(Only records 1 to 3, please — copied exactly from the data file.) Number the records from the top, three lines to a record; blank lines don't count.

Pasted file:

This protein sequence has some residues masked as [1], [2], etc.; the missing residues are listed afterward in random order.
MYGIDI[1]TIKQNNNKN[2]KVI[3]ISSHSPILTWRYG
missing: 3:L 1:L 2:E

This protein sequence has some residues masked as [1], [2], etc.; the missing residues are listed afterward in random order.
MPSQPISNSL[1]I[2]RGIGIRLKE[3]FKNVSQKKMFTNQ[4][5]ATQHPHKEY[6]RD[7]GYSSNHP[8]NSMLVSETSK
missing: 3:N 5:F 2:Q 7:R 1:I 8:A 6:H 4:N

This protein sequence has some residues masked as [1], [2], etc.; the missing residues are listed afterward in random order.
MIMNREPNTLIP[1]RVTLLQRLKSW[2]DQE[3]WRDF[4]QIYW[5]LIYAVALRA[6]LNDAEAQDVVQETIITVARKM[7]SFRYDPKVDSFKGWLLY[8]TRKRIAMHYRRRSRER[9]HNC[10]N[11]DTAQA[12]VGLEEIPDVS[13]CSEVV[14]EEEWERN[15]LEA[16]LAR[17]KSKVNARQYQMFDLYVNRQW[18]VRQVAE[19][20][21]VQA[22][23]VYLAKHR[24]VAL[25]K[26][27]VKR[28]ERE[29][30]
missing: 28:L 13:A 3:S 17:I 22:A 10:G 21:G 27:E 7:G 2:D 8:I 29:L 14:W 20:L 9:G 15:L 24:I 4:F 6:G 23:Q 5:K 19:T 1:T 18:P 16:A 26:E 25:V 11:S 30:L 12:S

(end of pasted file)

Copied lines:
This protein sequence has some residues masked as [1], [2], etc.; the missing residues are listed afterward in random order.
MYGIDI[1]TIKQNNNKN[2]KVI[3]ISSHSPILTWRYG
missing: 3:L 1:L 2:E

This protein sequence has some residues masked as [1], [2], etc.; the missing residues are listed afterward in random order.
MPSQPISNSL[1]I[2]RGIGIRLKE[3]FKNVSQKKMFTNQ[4][5]ATQHPHKEY[6]RD[7]GYSSNHP[8]NSMLVSETSK
missing: 3:N 5:F 2:Q 7:R 1:I 8:A 6:H 4:N

This protein sequence has some residues masked as [1], [2], etc.; the missing residues are listed afterward in random order.
MIMNREPNTLIP[1]RVTLLQRLKSW[2]DQE[3]WRDF[4]QIYW[5]LIYAVALRA[6]LNDAEAQDVVQETIITVARKM[7]SFRYDPKVDSFKGWLLY[8]TRKRIAMHYRRRSRER[9]HNC[10]N[11]DTAQA[12]VGLEEIPDVS[13]CSEVV[14]EEEWERN[15]LEA[16]LAR[17]KSKVNARQYQMFDLYVNRQW[18]VRQVAE[19][20][21]VQA[22][23]VYLAKHR[24]VAL[25]K[26][27]VKR[28]ERE[29][30]
missing: 28:L 13:A 3:S 17:I 22:A 10:G 21:G 27:E 7:G 2:D 8:I 29:L 14:W 20:L 9:G 15:L 24:I 4:F 6:G 23:Q 5:K 19:T 1:T 18:P 16:A 26:E 25:V 11:S 30:L 12:S